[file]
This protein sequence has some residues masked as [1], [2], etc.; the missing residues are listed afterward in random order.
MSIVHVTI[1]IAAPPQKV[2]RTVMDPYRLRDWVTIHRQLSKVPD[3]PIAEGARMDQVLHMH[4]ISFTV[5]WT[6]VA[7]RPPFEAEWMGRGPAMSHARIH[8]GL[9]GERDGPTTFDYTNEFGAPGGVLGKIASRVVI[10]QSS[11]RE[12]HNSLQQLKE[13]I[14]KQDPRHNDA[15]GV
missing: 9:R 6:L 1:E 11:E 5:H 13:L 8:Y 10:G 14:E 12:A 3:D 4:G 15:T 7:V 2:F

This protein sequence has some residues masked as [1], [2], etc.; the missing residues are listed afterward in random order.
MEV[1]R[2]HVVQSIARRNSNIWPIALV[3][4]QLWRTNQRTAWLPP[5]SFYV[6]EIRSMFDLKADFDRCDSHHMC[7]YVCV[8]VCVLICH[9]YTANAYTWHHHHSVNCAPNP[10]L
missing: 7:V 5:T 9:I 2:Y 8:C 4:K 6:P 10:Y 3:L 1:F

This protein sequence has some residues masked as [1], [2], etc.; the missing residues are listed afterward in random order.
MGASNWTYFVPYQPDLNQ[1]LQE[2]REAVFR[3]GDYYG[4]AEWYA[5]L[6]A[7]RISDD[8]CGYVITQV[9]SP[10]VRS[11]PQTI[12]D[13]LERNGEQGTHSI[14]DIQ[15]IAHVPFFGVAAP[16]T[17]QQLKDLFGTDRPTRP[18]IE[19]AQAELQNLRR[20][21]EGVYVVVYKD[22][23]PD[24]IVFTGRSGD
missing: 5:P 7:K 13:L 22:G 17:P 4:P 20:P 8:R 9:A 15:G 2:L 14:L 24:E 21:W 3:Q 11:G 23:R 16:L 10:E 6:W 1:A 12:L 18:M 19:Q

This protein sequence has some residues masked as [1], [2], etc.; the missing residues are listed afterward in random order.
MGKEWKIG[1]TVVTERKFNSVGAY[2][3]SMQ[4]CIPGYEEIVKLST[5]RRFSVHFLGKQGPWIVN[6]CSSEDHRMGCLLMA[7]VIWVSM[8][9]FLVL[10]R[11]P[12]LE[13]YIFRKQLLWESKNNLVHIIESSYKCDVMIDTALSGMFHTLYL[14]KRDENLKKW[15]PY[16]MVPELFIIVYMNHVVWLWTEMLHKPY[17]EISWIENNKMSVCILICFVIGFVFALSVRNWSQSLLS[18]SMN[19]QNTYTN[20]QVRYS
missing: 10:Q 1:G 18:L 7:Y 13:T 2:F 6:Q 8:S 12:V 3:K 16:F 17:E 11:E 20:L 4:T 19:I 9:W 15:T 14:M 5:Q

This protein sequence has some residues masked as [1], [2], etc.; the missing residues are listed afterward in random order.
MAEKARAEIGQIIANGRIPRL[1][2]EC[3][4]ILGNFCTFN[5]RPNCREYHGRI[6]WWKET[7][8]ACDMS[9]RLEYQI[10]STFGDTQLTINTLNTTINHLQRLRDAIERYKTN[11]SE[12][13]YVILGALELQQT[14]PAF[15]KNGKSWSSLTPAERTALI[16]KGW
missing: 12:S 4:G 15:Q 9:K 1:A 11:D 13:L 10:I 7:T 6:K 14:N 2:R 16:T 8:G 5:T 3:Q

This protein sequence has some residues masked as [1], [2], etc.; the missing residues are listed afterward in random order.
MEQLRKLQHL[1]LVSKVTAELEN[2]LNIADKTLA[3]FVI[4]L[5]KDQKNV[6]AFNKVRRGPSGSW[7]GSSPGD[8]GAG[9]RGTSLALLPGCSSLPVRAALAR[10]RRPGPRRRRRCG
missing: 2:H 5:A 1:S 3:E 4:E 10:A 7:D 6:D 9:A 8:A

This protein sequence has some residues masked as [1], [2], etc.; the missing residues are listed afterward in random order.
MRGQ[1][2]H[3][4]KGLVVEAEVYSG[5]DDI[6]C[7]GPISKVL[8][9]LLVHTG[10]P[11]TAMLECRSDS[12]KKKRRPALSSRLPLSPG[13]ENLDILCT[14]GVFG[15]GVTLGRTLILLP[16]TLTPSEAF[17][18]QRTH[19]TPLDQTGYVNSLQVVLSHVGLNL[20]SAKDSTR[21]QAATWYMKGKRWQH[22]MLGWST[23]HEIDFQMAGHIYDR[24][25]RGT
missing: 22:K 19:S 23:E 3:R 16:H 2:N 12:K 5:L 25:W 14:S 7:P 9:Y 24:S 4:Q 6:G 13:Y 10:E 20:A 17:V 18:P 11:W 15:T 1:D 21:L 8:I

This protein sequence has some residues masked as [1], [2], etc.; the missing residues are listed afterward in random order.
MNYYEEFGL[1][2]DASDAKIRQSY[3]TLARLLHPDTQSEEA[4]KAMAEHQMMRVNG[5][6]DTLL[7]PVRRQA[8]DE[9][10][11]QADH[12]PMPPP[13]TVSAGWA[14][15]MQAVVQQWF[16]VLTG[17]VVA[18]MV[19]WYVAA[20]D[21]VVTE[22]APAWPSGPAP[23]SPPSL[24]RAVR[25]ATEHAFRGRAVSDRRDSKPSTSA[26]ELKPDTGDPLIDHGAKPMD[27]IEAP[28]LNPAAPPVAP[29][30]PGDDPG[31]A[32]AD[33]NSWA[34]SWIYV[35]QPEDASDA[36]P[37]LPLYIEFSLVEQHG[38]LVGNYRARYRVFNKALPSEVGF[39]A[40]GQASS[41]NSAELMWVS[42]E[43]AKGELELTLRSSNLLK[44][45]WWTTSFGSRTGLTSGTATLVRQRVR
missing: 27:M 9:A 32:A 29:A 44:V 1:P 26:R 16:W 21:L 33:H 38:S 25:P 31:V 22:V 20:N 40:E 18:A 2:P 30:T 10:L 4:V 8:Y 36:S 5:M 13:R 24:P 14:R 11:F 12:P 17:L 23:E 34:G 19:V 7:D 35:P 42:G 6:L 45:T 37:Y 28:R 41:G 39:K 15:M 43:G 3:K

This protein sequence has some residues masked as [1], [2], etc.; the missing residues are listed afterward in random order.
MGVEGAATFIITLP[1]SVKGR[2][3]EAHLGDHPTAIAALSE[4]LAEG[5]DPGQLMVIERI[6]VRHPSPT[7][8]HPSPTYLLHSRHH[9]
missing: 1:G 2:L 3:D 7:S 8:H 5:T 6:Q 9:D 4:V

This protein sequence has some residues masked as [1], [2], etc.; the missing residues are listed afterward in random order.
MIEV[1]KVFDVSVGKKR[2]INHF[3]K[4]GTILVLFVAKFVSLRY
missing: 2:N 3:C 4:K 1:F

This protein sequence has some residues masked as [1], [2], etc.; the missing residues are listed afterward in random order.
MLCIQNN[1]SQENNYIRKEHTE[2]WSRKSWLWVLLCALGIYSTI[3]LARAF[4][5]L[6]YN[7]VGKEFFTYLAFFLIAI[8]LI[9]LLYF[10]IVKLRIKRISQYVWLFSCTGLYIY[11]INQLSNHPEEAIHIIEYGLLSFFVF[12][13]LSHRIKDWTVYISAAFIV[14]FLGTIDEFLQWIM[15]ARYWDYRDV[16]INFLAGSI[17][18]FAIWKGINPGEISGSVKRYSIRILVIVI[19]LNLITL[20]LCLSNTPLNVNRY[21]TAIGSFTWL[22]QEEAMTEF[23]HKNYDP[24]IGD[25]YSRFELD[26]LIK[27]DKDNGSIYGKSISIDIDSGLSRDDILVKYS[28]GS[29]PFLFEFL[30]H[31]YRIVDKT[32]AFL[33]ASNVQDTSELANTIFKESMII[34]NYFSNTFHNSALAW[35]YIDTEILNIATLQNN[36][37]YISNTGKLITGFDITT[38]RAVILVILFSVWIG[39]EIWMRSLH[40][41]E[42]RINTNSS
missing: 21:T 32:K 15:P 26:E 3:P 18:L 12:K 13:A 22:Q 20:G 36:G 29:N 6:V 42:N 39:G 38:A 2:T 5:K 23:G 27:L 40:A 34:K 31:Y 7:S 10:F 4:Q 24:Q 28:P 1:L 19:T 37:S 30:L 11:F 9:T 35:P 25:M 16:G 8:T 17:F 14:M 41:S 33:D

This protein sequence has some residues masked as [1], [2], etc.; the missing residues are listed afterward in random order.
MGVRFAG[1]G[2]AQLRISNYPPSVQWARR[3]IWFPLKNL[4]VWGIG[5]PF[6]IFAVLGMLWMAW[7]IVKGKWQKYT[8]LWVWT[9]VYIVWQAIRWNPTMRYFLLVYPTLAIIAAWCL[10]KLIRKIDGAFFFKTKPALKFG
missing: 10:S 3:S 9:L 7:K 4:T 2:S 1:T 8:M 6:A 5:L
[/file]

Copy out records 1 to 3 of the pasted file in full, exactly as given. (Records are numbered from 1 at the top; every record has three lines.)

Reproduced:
This protein sequence has some residues masked as [1], [2], etc.; the missing residues are listed afterward in random order.
MSIVHVTI[1]IAAPPQKV[2]RTVMDPYRLRDWVTIHRQLSKVPD[3]PIAEGARMDQVLHMH[4]ISFTV[5]WT[6]VA[7]RPPFEAEWMGRGPAMSHARIH[8]GL[9]GERDGPTTFDYTNEFGAPGGVLGKIASRVVI[10]QSS[11]RE[12]HNSLQQLKE[13]I[14]KQDPRHNDA[15]GV
missing: 9:R 6:L 1:E 11:E 5:H 13:L 8:Y 10:G 14:E 12:A 3:D 4:G 15:T 7:V 2:F

This protein sequence has some residues masked as [1], [2], etc.; the missing residues are listed afterward in random order.
MEV[1]R[2]HVVQSIARRNSNIWPIALV[3][4]QLWRTNQRTAWLPP[5]SFYV[6]EIRSMFDLKADFDRCDSHHMC[7]YVCV[8]VCVLICH[9]YTANAYTWHHHHSVNCAPNP[10]L
missing: 7:V 5:T 9:I 2:Y 8:C 4:K 6:P 10:Y 3:L 1:F

This protein sequence has some residues masked as [1], [2], etc.; the missing residues are listed afterward in random order.
MGASNWTYFVPYQPDLNQ[1]LQE[2]REAVFR[3]GDYYG[4]AEWYA[5]L[6]A[7]RISDD[8]CGYVITQV[9]SP[10]VRS[11]PQTI[12]D[13]LERNGEQGTHSI[14]DIQ[15]IAHVPFFGVAAP[16]T[17]QQLKDLFGTDRPTRP[18]IE[19]AQAELQNLRR[20][21]EGVYVVVYKD[22][23]PD[24]IVFTGRSGD
missing: 5:P 7:K 13:L 22:G 17:P 4:P 20:P 8:R 9:A 15:G 2:L 14:L 24:E 21:W 3:Q 11:G 23:R 16:L 10:E 6:W 1:A 12:L 18:M 19:Q